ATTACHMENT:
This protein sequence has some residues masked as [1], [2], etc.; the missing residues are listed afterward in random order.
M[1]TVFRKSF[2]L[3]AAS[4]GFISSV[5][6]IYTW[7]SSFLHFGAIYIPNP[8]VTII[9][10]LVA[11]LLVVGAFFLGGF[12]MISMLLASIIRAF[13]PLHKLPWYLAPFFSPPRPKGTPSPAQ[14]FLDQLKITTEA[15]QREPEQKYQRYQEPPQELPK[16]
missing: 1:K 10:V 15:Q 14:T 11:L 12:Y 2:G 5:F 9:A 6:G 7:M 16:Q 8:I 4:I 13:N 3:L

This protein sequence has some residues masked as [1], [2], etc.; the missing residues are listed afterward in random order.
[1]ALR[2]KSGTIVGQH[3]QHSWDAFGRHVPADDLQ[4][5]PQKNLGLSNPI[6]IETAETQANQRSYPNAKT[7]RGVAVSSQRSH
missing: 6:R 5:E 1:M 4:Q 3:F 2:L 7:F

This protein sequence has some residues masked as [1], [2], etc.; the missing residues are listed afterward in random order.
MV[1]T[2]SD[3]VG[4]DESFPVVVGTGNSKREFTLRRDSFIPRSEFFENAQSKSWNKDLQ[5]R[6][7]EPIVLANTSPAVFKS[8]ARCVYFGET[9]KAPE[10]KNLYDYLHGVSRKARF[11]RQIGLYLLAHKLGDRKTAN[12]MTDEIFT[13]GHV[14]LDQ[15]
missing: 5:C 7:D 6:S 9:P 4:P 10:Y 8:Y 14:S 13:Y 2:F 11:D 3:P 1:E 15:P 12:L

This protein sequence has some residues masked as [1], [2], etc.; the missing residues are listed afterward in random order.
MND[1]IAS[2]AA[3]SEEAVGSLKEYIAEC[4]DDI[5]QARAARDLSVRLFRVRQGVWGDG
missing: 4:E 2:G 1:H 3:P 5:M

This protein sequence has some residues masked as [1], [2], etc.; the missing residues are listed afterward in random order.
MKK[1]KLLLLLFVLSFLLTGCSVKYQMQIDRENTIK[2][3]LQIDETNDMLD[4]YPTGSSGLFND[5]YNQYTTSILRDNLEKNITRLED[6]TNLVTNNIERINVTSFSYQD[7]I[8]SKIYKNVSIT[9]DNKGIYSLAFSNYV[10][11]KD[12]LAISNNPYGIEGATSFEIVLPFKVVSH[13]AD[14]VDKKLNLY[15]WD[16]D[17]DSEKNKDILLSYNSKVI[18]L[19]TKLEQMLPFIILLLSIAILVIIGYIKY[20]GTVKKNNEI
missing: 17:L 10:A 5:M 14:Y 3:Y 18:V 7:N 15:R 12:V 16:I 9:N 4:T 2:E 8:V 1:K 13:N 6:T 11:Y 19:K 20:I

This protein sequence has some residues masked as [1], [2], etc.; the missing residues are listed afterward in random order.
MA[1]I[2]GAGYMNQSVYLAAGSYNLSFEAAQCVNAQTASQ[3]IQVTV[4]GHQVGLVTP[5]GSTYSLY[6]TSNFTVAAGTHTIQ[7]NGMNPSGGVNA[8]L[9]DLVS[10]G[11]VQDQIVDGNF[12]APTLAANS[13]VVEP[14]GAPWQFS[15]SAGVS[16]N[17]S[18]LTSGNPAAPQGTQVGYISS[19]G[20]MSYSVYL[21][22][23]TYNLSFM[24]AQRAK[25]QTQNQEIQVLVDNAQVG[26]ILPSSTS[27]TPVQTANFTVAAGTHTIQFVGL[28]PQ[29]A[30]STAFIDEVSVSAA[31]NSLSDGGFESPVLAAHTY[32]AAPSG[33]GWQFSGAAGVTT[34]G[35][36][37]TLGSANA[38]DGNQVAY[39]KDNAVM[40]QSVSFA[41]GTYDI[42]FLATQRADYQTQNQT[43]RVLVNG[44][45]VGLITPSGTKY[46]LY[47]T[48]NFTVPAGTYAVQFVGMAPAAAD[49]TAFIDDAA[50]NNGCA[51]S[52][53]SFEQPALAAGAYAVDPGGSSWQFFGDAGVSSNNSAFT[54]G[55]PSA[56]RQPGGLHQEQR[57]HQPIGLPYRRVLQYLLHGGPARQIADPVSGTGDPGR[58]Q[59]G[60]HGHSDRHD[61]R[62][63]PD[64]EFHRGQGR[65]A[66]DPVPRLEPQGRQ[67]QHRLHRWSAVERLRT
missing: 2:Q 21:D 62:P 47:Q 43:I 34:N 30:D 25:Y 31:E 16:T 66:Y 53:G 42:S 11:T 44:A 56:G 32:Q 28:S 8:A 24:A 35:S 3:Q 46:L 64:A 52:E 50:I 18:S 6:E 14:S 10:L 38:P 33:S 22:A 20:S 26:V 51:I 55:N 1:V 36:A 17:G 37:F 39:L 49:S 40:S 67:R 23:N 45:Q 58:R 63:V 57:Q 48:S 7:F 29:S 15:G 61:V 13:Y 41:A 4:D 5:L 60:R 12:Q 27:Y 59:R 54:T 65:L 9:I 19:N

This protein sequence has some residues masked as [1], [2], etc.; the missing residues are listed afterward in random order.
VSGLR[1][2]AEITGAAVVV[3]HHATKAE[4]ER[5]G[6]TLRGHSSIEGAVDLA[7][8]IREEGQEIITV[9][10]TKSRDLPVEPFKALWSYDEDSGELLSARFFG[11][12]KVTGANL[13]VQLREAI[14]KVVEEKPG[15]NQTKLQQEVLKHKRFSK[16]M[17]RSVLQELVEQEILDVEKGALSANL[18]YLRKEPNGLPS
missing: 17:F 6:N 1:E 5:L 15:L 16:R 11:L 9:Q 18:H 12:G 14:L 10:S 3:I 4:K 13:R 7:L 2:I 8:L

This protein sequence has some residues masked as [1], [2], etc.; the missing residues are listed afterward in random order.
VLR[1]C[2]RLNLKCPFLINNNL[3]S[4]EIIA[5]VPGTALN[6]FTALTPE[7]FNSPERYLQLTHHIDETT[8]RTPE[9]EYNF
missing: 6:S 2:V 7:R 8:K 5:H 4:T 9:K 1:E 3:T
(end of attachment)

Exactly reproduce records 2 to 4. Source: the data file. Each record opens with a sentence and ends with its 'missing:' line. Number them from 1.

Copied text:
This protein sequence has some residues masked as [1], [2], etc.; the missing residues are listed afterward in random order.
[1]ALR[2]KSGTIVGQH[3]QHSWDAFGRHVPADDLQ[4][5]PQKNLGLSNPI[6]IETAETQANQRSYPNAKT[7]RGVAVSSQRSH
missing: 6:R 5:E 1:M 4:Q 3:F 2:L 7:F

This protein sequence has some residues masked as [1], [2], etc.; the missing residues are listed afterward in random order.
MV[1]T[2]SD[3]VG[4]DESFPVVVGTGNSKREFTLRRDSFIPRSEFFENAQSKSWNKDLQ[5]R[6][7]EPIVLANTSPAVFKS[8]ARCVYFGET[9]KAPE[10]KNLYDYLHGVSRKARF[11]RQIGLYLLAHKLGDRKTAN[12]MTDEIFT[13]GHV[14]LDQ[15]
missing: 5:C 7:D 6:S 9:P 4:P 10:Y 8:Y 14:S 13:Y 2:F 11:D 3:P 1:E 15:P 12:L

This protein sequence has some residues masked as [1], [2], etc.; the missing residues are listed afterward in random order.
MND[1]IAS[2]AA[3]SEEAVGSLKEYIAEC[4]DDI[5]QARAARDLSVRLFRVRQGVWGDG
missing: 4:E 2:G 1:H 3:P 5:M